The Economy Summary is part of our Weekly COVID-19 Bulletin, sent every Thursday. You can sign up to receive your copy here.
Data from the Office for National Statistics shows that the UK economy shrunk by a record amount (9.9%) last year, more than twice the previous largest annual fall. However, it grew by 1.2% in December when some restrictions were eased, making it likely that the UK can avoid a double-dip recession.
As stringent Covid-19 restrictions are expected to remain elevated until early spring, along with the effects of post-Brexit adjustment, the NIESR’s forecast is for GDP growth to decline by 3.8% in the first quarter of 2021.
The Treasury Committee has published the third report of its inquiry into the Economic Impact of Coronavirus – ‘Gaps in Support and Economic Analysis’. Its recommendations include: Government must set out criteria for how and when it will lift lockdown restrictions with economic and epidemiological modelling to support it; HM Treasury should be more transparent with economic analysis that informs Government decisions; HM Treasury should use 2019-20 tax returns to help the newly self-employed; Eligibility for Government support should be extended to those missing out, including limited company directors and freelancers.
The IPPR think tank released a new briefing paper, in which Chancellor Rishi Sunak is urged to quadruple the Government’s planned crisis spending to £190bn in order to restore jobs, investment, and services. Failure to deliver such a boost risks condemning the UK to a ‘stagnation trap’ with about half the rate of economic recovery. It would mean lower business investment and leave unemployment at more than 10% in spring next year.
The British Chambers of Commerce published a new COVID survey that finds that 25% of respondents say they will have to make staff redundant if Government financial support ends in March and April. The BCC is calling on the Government to keep financial support going while firms reopen and rebuild, with a clear roadmap for reopening to help increase business confidence.
Similarly, a £13bn tax rescue package could be key to reviving the economy, boosting the hospitality sector and saving summer holidays, according to a report from The TaxPayer’s Alliance. The report claims an extension to the Chancellor’s business rates holiday and VAT reduction would create tax cuts of £9.4bn and £3.5bn respectively in 2021-22, a total of £12.9bn. If extended until after 2022-23 as proposed, this would generate total savings of £25.6bn for the sector over the two years.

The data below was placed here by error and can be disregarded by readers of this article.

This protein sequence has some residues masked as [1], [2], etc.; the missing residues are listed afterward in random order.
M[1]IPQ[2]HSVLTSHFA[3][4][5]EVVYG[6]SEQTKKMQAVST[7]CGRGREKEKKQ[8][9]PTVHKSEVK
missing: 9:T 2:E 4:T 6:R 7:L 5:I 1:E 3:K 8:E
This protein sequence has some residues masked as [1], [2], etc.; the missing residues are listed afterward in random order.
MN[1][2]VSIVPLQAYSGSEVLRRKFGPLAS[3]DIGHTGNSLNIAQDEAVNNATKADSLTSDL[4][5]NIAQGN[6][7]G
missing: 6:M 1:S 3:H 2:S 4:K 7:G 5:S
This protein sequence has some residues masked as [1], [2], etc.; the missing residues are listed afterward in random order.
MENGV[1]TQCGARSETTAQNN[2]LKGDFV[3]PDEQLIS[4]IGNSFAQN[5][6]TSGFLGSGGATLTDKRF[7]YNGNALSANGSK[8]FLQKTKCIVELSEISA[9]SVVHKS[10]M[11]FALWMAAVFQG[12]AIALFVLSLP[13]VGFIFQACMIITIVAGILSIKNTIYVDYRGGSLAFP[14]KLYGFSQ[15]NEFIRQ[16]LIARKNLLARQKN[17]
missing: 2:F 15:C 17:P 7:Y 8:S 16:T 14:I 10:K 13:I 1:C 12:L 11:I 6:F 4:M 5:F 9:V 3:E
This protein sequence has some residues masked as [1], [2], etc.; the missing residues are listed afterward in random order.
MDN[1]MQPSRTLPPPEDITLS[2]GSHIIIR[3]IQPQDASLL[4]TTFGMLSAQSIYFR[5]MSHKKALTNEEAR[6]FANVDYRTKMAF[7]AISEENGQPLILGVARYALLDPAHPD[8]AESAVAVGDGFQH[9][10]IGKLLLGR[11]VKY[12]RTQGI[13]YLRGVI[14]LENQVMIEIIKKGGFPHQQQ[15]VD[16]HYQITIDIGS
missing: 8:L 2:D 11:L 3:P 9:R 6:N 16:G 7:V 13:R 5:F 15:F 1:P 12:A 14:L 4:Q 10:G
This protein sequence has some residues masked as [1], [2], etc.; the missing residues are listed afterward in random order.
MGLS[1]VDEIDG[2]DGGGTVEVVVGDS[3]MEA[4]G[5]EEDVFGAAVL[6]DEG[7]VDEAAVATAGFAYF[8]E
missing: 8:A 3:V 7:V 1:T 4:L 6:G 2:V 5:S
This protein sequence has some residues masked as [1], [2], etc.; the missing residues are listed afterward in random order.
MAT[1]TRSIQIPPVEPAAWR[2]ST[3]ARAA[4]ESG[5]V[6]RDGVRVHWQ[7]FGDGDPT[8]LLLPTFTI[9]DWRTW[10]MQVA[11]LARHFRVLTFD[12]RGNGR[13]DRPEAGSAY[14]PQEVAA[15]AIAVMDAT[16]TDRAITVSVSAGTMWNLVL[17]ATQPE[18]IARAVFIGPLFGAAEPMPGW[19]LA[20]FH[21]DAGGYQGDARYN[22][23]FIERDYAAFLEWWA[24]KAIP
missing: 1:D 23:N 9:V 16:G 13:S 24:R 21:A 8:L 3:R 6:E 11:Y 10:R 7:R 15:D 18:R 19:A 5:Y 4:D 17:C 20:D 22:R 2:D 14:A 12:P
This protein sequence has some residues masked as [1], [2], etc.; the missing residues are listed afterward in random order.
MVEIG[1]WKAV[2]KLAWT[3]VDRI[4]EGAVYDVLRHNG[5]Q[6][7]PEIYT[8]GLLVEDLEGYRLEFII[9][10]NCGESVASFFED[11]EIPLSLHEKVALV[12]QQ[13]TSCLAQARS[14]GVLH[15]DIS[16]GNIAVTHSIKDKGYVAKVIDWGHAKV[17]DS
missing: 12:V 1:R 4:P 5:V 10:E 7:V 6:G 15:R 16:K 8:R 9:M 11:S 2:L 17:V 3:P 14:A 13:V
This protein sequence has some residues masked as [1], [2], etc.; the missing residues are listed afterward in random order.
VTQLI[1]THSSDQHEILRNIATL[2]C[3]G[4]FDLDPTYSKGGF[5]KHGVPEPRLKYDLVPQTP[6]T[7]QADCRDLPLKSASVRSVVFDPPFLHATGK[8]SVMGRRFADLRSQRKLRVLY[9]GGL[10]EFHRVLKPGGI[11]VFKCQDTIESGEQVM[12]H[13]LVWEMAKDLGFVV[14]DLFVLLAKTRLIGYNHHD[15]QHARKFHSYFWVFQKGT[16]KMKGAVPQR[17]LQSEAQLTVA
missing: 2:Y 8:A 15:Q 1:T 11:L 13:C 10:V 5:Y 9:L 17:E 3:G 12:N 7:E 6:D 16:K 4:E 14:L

Labour set out new plans to back British businesses, as it calls on the Government to help ease the Covid-debt burden faced by firms across the country. The party suggested converting the Bounce Back Loans (BBLs) scheme into a ‘student-loan style’ arrangement, so that businesses only have to start repayments when they are making money. Labour also called for the establishment of a British Business Recovery Agency that would manage the Coronavirus Business Interruption Loans Scheme (CBILs) and Coronavirus Large Business Interruption Loan Scheme (CLBILs) in order to create terms that secure the future of businesses, including employee ownership, preference shares and subordinated debt.
Shadow Chancellor Anneliese Dodds’s business-backing plan comes after a week in which Labour has called for business rate holidays and VAT cuts to be extended and for a smarter furlough scheme to last until necessary health restrictions are lifted.
Almost two millions workers were unemployed or fully furloughed in January and had been for at least six months, according to a report by The Resolution Foundation. The report finds that the number of people on the Government’s Job Retention Scheme (JRS) has risen to around 4.5m during the current lockdown, almost half of the peak during the first lockdown; indicating that firms have adapted to operating during the pandemic.
The report calls for the full JRS to remain in place for several months after public health restrictions have been lifted to give firms time to bring staff back, and remain in place for longer in sectors still subject to legal restrictions, such as hospitality and leisure.